DeSean Jackson, James Harrison, Kobe Bryant, and Joakim Noah—these names are certainly first synonymous with their sports prowess. Unfortunately, each of these names can be associated with homophobic remarks as well. Were their remarks ways of asserting their masculinity? Some people may say so, but that’s a topic for another time. Were they offensive? Misguided? Absolutely.
The sad part is that in 2011, Black professional athletes feel they still have to use derogatory comments to get under other players’ skin or draw a reaction as if they are playing a game of the dozens to gain credibility on their street. They fail to realize that they are no longer young kids who are still wet behind the ears and don’t really understand that the words they utter carry profound meaning. This is not to say, however, that we should place professional athletes on a pedestal and think they will never make a mistake. Professional athletes are human after all and all humans make mistakes.
As clichéd as it may sound, with fame comes some form of responsibility to be a positive role model, no matter if one wants to be one or not. That is not to say that the person needs to change ultimately what makes them the unique person they are, but they need to be more aware of the impact their words and actions can have. This is particularly true in the Black community, where many youth idolize professional athletes and strive to be the next big star. It is not uncommon to see many Black youth wearing the sneakers their favorite athlete wears, partaking in products they endorse, or modeling their potential sports career after their favorite player. In this day and age, being a professional athlete means being a brand, a person who can appeal across racial and economic boundaries to sell products or be the spokesperson for an organization or charity. Thus it is crazy for an athlete to think they do not have any gay or transgender followers who would be offended by comments that were not meant to be “disrespectful” to the gay and transgender community.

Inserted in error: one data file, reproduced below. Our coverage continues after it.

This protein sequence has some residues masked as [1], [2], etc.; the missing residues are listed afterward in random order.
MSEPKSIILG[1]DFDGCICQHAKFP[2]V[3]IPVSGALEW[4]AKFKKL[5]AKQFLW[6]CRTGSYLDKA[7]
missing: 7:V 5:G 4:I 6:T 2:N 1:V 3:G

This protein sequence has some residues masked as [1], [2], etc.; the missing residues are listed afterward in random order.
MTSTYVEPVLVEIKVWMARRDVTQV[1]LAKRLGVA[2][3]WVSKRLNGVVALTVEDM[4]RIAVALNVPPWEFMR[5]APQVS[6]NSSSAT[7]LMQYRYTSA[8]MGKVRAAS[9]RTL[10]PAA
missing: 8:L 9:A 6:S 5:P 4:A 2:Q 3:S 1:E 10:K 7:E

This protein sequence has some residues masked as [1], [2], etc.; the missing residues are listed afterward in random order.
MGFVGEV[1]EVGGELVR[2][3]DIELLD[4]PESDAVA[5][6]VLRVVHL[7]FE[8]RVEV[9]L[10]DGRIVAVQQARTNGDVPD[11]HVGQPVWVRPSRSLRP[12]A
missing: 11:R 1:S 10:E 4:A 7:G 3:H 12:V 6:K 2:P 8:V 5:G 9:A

More importantly, Black professional athletes like DeSean Jackson are sending mixed signals when they stand up for a bullied individual in one breath and then make derogatory and offensive comments about a community that suffers from high rates of bullying in another. Fortunately, not all Black professional athletes send mixed messages. Figures like Michael Irving and Grant Hill understand the importance of their words and the weight they carry, and have come out in support of gay and transgender rights. If nothing else, Black professional athletes need to understand that when they use “gay” or “faggot” in an unsavory manner, they will be viewed as homophobic, especially in the gay and transgender community.
These words are particularly harmful for Black gay and transgender youth who are struggling to fight homophobia within the Black community and create a self-identity. That is why Black professional athletes need to think of just how powerful a message they can send by speaking up to protect gay and transgender individuals from homophobia, discrimination, and violence by leading the way to a more inclusive society. Being bold and asserting their voice in a positive manner will be more appreciated than obligatory statements of saying their comments were “not meant to disrespect the gay and transgender community.”
Jerome Hunt is a Ph.D. candidate at Howard University and a research associate with the Center for American Progress Action Fund. The views expressed in this article are his own. Reach him at firstname.lastname@example.org